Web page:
Giving birth naturally is just as empowering as asking for an epidural. It is a choice that a woman has a right to make and not have people around her make her feel like she is a freak show for wanting to do so. Women should not discourage this choice just because their births did not go this way, but rather congratulate her for wanting to make a decision to birth her baby the way she would like to.



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About Malvina Beker

Malvina Beker is a Mom, a teacher, a writer, and a sociologist. She has a Masters degree in Sociology, a Bachelor of Education, and a background in child psychology and development. She has taught high school Family Studies, Parenting and Music courses, and has research experience through interviewing as well as surveys. She is a mother of three children who inspire her the most, and is always excited to share and exchange experiences and opinions with others.
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10 Responses to The Choice of a Natural Birth

  1. laura says:

    Very cool malvina

    • Jan says:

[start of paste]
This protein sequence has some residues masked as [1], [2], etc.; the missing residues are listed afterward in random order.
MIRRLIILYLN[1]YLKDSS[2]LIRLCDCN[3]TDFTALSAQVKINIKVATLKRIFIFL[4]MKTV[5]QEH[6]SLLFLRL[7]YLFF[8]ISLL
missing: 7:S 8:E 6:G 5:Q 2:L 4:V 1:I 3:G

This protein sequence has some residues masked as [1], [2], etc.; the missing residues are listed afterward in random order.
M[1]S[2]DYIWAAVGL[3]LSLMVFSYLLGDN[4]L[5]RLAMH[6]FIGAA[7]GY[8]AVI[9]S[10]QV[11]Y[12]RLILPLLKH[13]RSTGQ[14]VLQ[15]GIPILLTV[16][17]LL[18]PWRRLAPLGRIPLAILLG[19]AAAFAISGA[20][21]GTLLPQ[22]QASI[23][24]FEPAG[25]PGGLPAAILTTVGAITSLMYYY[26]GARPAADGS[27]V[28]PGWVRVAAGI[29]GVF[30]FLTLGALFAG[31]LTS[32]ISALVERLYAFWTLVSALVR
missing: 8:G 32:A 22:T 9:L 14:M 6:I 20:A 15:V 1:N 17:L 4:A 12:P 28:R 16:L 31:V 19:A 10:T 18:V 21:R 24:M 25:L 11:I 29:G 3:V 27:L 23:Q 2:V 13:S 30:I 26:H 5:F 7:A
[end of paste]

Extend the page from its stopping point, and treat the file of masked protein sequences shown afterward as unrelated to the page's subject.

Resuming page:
do you think it is a “MUST” to induce or would you rocmemend the mother to go into labor on her own…….no matter how long it takes?? Or does it really get dangerous for the baby to stay in for too long? I do not think it is a must to induce because of dates. Due dates don’t actually mean too much. 40 weeks is based on pregnancy lasting approximately 10 moons. The average pregnancy is actually 40+3, average first time is 40+8. This still doesn’t mean much. The average means that if you take all women and average them that is the number. It does not mean we are due to have our babies by that date. It is simply an estimation where you are most likely to have your baby 3 weeks before or 3 weeks after. The other problem with dates is how we calculate them. Ultrasound is very inaccurate and using the first day of your last period does not factor in different length cycles and when you actually ovulated. If you know when you ovulated/conceived that is the best date to use add 38 weeks and know it will more likely go longer than shorter. Unless there are clear indications that there is a danger to the baby, babies should be left to come out in their own time. It is the baby that triggers labor when it is ready to come out, forcing it out sooner can lead to a baby before born prematurely, even if it is 2 weeks post dates. Just kept thinking, what if something goes wrong? What if the cord is around the neck and he/she needs oxygen right after coming into this word? If you have midwives they are fully equipped to deal with these things at home. The cord just needs to be unwrapped and the midwives carry oxygen. Also if you don’t cut the cord the baby doesn’t need to breathe right away because it will still be getting oxygen from the cord.